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Simpler and Safer: New Changes to Family Law for Separated Parents

May 06, 2024

The Peninsula Community Legal Centre (PCLC) helps many local parents work their way through the legal system after their relationship ends. Family law is the number one problem that the centre deals with – more than half of its clients request help with family law matters, with many involving family violence.

The law on how a court makes parenting orders for children after separation is changing significantly on 6 May 2024. While most separating parents make their own parenting arrangements, parents can apply to the Federal Circuit and Family Court of Australia for parenting orders where agreement can’t be reached. Parenting orders cover things like how much time a child is to spend with each parent, and who is responsible for making decisions about major long-term issues such as healthcare, schools, and religion.  Courts must always make parenting orders that are in the best interests of the child, and this will remain unchanged.  However, the upcoming reforms aim to simplify the law and make it more accessible, confirm the best interests of the child as the priority of the family law system, and to elevate safety.

“The changes to the law are the result of years of advocacy by victim-survivors of family violence and organisations like ours who work with them,” said Jackie Galloway, PCLC’s CEO. “Court data shows that in 2021 – 2022 family violence was alleged in 80% of matters filed in the Federal Circuit and Family Court of Australia. 66% involved risk factors such as family violence, child abuse, mental health issues or drug, alcohol or substance abuse putting a child at risk. While issues of risk have long been considered, previously the language of “safety” was not used in the Family Law Act when it came to decisions about parenting.”

Under the new reforms, “safety” is now a prominent feature. The court must now explicitly consider the safety of the child and their carer, along with five other issues in a new, simplified list of factors to consider when determining the parenting arrangements that will be in the best interests of a child. The changes also highlight the relevance of family violence orders and past family violence, abuse and neglect when making decisions about future parenting arrangements.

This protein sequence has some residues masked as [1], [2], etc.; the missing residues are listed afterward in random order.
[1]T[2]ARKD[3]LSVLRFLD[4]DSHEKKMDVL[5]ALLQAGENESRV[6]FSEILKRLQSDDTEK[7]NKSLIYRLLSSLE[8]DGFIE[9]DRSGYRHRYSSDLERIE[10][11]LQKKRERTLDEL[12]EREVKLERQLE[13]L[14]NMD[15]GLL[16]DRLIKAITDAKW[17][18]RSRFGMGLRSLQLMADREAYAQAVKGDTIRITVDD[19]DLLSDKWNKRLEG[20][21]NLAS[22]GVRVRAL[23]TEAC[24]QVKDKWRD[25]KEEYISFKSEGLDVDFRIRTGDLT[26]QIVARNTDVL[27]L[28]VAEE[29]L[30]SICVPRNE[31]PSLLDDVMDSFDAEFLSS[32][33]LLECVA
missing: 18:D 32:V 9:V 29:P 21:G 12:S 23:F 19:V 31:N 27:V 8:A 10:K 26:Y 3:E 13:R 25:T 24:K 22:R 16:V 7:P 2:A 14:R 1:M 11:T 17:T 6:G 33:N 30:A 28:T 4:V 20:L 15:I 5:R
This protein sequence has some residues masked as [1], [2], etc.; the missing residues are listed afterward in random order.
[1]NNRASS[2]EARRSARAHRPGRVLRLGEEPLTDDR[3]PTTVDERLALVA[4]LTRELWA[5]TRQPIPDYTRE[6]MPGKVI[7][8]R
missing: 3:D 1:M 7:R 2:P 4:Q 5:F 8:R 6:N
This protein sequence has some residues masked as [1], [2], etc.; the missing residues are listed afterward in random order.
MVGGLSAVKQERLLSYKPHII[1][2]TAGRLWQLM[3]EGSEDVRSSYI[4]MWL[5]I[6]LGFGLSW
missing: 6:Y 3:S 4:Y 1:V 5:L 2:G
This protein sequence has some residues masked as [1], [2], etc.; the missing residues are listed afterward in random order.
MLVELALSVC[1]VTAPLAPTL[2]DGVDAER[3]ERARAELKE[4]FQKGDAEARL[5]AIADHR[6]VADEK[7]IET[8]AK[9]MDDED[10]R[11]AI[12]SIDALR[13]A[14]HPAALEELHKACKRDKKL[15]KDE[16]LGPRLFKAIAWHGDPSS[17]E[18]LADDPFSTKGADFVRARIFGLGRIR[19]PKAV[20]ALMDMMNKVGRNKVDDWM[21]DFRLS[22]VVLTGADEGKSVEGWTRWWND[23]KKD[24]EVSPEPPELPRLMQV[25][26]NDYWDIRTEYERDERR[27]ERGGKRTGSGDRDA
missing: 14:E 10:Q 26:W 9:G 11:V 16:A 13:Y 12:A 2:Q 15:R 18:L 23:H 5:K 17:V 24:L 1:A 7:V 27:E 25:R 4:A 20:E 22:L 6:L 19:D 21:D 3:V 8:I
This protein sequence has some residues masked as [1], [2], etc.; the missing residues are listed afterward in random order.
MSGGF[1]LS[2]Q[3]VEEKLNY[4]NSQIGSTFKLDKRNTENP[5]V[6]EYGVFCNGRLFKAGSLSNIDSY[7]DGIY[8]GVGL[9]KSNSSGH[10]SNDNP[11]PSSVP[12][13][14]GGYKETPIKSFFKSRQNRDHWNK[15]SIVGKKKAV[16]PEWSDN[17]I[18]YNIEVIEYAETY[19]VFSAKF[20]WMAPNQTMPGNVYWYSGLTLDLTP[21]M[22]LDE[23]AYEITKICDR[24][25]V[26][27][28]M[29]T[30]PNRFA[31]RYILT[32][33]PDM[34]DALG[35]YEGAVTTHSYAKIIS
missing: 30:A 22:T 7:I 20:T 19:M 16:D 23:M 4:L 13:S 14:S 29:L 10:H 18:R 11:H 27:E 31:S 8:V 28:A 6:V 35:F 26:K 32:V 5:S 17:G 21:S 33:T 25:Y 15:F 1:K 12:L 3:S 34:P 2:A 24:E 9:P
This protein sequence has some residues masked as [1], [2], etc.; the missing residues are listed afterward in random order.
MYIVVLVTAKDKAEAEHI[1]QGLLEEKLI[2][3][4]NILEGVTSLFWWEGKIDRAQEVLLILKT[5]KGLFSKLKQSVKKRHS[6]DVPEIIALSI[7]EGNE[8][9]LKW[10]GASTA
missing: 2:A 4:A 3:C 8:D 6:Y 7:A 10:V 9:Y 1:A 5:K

Another major change relates to how longer-term decisions are made for children, with the abolition of “the presumption of equal shared parental responsibility”. Under the old law, it was presumed to be in the child’s best interests for parents to share decision-making for major long-term issues. The presumption was criticised for many reasons, including diverting attention away from the best interests of the child. 

Another problem was that if a Court made an order for equal shared parental responsibility, it also had to decide whether the child should spend “equal” or “substantial/significant” time with each parent. This led to a common misunderstanding where some parents thought they were legally entitled to 50/50 shared care arrangements and time with their child. As a result, some parents, particularly those affected by family violence, were agreeing in their out-of-court agreements to unsafe or unfair arrangements due to misunderstanding the law.

“By removing the word “equal”, the new reforms make it clearer that there is no parental entitlement to equal responsibility or equal time with children under Australian law,” said Ms. Galloway. “Who will have parental responsibility is solely guided by what is in the best interests of the child, including safety, and is decided on a case-by-case basis.”

Other changes also include children being given a greater voice through independent children’s lawyers meeting with a child; a requirement to consider how parenting arrangements will help an Aboriginal and/or Torres Strait Islander child to experience their culture; and greater powers for the court to prevent systems abuse by making “harmful proceedings’ orders for repeated, frivolous applications. There are also new information sharing arrangements being introduced which will broaden the scope of information the Court can obtain from child protection, police and firearms authorities in order to assess safety risks.

“Most of the changes in the new law will come into effect on 6 May 2024. From then, the changes will apply to all new and existing parenting proceedings, except where the final hearing has already begun,” said Ms Galloway. “So if you have a family law matter where the final hearing has not started before 6 May 2024, these laws will apply to you.”

Importantly, parents who are not before the courts but who are trying to work out parenting arrangements will also need to understand the changes and use the new legal framework in their decision-making.

If you are experiencing family violence and family law problems, you can contact Peninsula Community Legal Centre to make a free appointment on 9783 3600 or


DATE: 24 April 2024


Kirsten Young


0428 844610


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